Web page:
In the Footsteps of Pope
John Paul II in Krakow.
citizen of Krakow,
Poland resided in
Vatican from 1978 to 2005. Before having taken over the Holy
See as Pope John Paul II, Karol Wojtyla had lived in
Krakow for four decades – practically through his
entire adult life until his assumption of the
papacy. Here he spent his formative years as a
student and then as a young priest, a theologian
and a philosopher, a playwright and a poet. And
here he made most of the breathtaking ascent from
the position of a humble curate at Krakow’s
church of St. Florian’s to university professor
to Krakow bishop to cardinal to the Vicar of
In the foreground - two adjacent houses where John Paul II
from 1951 to 1963 have been turned into the Archdiocese Museum
with a department devoted to the late Pope.
route of Pope John Paul II
If one intends to visit places
connected with the life of the man who shepherded
the Church into its third millennium, he should
start at Debniki, Krakow’s residential
district vis-a-vis the Wawel Hill across the Vistula
river. Born in the town of Wadowice some 30 miles
southwest of Krakow, 18-year-old student Karol
Wojtyla moved in to a Debniki basement room at 10
Tyniecka street in 1938. Next September Nazi
Germany invaded Poland and under their
five-year-long occupation he was forced to work
in the nearby Zakrzowek quarry while
concurrently studying at an underground
theological seminary. First thing every morning
he heard Mass and went to Communion at the large,
modern Debniki parish church of St.
Stanislaw Kostka’s where also young Father
Wojtyla would say the second Mass in his life on
November 3, 1946. He said his first Mass a day
earlier in the 12th-century Crypt of St. Leonard’s under the Wawel Cathedral where Polish
kings and national heroes are laid to rest.
the newly ordained priest expect that barely
seventeen years would elapse and he would take
the Wawel Cathedral over as the Krakow
Archbishop? Twelve of these seventeen he was to
live at the foot of the cathedral, at the
splendid Kanonicza street. Father Wojtyla
resided at 19 Kanonicza street from 1951
till 1958, when he became bishop; and at the
adjacent no 21 till 1963, when he became
the Krakow archbishop. Now both those houses are
turned into the Archdiocese Museum which
exhibits the church art. Yet Father Wojtyla’s
old room looks as if he only recently
walked out, complete with the furniture he once
used. Added are such John Paul II’s memorabilia
as coins and medals minted in his honor
and robes he wore as university professor,
bishop, cardinal and, finally, the Pope.
five minutes’ stroll down the most charming Kanonicza Street and then
through the Planty gardens will bring
you to the gate of the stately Bishops’ Palace
at 3 Franciszkanska street whose ample
first-floor rooms were home to His Eminence
Cardinal Karol Wojtyla since 1963 to 1978.
Previously he had lived in the palace as a seminarist
throughout 1945 and was ordained in its
chapel on the All Saints Day AD 1946. In
October 1978 Cardinal Wojtyla left for Rome to
participate in the conclave which elected him the
Pope. In the ensuing year he visited his native
Krakow for the first time as John Paul II,
staying again briefly in the Bishops’
Palace. In the palatial courtyard one can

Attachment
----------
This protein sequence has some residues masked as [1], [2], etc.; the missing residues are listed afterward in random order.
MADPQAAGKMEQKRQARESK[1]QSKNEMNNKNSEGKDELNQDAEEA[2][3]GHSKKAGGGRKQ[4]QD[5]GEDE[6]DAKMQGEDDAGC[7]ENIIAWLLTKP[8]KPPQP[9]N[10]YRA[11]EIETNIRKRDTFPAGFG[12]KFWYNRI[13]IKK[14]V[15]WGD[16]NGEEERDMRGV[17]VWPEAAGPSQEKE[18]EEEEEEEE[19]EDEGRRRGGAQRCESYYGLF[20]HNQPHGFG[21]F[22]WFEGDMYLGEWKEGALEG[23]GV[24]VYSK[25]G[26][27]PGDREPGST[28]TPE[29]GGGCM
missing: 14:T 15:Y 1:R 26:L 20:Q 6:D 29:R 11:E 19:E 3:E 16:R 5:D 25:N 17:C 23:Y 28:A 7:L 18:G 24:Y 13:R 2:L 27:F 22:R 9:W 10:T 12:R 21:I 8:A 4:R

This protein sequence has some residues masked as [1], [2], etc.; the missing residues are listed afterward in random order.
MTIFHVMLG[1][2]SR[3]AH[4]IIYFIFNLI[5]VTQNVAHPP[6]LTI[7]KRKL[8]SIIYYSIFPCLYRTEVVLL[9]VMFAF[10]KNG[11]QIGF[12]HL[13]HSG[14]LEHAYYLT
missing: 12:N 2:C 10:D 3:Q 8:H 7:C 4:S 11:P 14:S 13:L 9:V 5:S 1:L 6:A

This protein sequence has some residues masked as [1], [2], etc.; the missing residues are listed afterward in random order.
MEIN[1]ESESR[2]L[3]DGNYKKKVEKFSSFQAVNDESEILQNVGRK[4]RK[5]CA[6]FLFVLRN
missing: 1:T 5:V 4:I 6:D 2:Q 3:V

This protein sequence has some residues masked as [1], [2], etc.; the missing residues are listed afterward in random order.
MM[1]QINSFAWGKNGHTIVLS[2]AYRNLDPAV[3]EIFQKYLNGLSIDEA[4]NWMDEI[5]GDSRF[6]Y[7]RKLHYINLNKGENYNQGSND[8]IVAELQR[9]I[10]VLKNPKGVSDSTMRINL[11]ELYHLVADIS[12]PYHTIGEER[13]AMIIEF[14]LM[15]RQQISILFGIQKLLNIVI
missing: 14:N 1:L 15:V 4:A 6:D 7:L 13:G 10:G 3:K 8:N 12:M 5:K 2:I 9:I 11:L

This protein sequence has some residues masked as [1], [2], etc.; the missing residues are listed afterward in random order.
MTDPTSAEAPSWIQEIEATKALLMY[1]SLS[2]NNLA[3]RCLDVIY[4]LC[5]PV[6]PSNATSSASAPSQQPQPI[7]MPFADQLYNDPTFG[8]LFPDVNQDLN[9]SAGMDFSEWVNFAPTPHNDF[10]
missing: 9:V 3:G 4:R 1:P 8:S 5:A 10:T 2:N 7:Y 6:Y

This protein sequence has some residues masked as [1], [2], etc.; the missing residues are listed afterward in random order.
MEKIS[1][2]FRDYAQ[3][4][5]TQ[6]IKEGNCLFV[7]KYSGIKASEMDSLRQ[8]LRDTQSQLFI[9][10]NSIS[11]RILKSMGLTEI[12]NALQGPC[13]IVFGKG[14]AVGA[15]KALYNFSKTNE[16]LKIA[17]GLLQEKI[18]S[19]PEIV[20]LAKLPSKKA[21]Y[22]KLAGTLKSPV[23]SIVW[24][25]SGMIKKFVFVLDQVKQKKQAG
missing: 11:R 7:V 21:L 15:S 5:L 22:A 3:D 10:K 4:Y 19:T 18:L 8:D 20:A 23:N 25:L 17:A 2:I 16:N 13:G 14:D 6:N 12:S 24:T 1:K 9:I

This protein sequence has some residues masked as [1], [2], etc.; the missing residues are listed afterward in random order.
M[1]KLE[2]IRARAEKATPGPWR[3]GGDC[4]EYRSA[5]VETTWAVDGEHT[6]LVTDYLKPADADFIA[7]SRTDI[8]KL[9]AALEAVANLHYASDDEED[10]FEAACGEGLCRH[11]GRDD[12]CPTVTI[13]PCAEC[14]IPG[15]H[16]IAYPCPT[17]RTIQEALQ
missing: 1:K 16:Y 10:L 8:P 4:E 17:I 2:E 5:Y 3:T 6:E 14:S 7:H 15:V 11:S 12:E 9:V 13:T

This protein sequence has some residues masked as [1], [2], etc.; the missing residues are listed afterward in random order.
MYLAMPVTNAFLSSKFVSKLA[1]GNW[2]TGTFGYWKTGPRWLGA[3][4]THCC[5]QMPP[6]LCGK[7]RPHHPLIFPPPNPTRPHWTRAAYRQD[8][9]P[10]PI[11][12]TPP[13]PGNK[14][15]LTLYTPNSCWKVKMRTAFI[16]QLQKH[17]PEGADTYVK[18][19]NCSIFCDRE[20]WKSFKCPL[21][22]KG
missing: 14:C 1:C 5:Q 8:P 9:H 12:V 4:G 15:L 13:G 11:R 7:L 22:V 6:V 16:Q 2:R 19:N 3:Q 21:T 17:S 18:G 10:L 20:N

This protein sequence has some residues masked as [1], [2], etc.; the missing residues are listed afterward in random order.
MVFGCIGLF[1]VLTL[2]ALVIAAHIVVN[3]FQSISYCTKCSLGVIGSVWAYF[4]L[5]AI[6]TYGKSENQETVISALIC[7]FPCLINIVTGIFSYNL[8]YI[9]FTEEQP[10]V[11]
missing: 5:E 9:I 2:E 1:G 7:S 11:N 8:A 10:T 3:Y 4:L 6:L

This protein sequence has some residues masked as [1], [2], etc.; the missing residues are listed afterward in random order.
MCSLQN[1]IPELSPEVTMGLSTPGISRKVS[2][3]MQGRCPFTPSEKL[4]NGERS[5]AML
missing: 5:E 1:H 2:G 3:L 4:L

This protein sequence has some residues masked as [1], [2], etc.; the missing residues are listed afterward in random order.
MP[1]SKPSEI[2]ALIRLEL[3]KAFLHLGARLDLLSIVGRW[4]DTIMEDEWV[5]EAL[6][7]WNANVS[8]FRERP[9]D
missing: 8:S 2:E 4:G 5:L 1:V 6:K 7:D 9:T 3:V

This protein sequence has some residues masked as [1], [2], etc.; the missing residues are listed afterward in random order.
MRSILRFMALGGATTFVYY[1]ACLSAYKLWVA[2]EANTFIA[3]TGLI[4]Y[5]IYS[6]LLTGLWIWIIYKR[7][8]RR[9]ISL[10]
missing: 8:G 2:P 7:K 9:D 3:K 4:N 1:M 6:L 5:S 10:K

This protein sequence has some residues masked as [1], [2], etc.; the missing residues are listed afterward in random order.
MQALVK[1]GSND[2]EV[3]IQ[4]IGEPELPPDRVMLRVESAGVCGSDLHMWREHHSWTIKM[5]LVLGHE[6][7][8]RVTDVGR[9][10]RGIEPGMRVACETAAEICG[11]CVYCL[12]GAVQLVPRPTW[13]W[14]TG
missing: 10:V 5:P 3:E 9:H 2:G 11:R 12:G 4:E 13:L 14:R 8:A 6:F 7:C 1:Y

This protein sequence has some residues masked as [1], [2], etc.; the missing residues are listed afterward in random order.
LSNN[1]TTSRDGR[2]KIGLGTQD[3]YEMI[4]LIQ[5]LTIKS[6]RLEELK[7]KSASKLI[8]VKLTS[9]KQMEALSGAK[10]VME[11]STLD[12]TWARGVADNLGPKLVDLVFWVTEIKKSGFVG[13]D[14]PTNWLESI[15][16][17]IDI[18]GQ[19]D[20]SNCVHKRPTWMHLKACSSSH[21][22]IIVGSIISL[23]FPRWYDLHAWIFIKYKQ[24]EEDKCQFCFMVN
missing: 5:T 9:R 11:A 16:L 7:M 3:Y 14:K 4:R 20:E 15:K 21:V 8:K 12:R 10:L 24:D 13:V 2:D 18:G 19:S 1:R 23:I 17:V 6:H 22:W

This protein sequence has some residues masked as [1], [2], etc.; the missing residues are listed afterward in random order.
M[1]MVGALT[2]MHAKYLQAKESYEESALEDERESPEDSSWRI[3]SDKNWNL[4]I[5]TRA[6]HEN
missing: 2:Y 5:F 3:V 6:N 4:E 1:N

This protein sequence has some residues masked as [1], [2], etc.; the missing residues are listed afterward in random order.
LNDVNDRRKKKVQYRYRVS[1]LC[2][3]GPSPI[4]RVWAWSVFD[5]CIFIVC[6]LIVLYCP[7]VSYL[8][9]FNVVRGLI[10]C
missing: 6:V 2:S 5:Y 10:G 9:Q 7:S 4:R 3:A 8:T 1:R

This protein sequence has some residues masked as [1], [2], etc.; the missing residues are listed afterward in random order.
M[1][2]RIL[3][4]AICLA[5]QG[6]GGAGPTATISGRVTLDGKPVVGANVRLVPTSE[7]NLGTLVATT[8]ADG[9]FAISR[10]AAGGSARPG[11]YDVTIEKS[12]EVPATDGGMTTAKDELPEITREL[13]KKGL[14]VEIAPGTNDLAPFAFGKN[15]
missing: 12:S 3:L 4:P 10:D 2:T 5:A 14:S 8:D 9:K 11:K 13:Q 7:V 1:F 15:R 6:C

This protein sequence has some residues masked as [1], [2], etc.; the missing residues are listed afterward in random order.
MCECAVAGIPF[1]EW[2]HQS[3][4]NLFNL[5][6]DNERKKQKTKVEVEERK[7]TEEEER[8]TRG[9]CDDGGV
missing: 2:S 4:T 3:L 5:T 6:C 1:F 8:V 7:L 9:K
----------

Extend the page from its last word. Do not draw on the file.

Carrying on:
see his statue commemorating the most famous
master of the place.
April 4, 2005, Mourners keeping
vigil in front of the palace of Krakow's bishops where Pope
John Paul II once lived.
Poland's impressive national shrine
dates from the 14th century and shelters plenty
of superb church art. The Sigismund Chapel is a
masterpiece of the Renaissance art and
architecture. Giant Zygmunt
bell of 1520 ranks with the world's
largest. Most Polish
kings are buried here together with the
greatest national heroes.
Wawel Hill in Krakow, the mecca of every
Pole and a must for foreign tourists, is a
microcosm of Polish history and culture.
of the Virgin Mary's
Immense Gothic church, the city of
Krakow's principal temple since the 13th century,
boasts the world's greatest
Gothic sculpture among its many excellent
works of art. Huge stained-glass widows of the
chancel date from the 14th century.
Poland's medieval rulers are buried
under their sarcophagi in the Cathedral's nave.
Visitors can also see crypts with the tombs of
the Renaissance and later monarchs.
Old Town Historical District
Poland's prime tourist attraction and a
must-see in Central Europe boasts numerous
world-class monuments, charming vistas,
delightful atmosphere, and the best restaurants.
The most beautiful of Europe's ancient
Planty Garden Ring
Park of 30 varied gardens among old
trees round Krakow's Old Town historical district
Krakow on Foot
The best way to enjoy old Krakow is
Up the Royal Road
Round the Grand Square
through Krakow's Kazimierz District
Krakow numerous churches are
architectural gems, art hoards, and spiritual
Map of Krakow
the birthplace of Pope John Paul II
Jasna Gora Sanctuary in Czestochowa
is the holiest place of Poland and one of the
world’s most important destinations for
With its 42 Baroque churches and chapels
of all shapes and sizes in addition to the
central basilica and the Franciscan monastery,
the Kalwaria Zebrzydowska sanctuary is Europe's
biggest Calvary shrine.
Poland’s second holiest shrine at the
site of St. Stanislav’s 1079 martyrdom.
Splendid Baroque church and fine monastery
modeled on a Renaissance castle.
of the Lord's Mercy
Humble nun’s visions in the 1930s
gave rise to a world-wide spiritual movement
inside the Catholic Church, ever stronger
nowadays, with the center in her Krakow convent.
2006 visit of Pope Benedict XVI to Krakow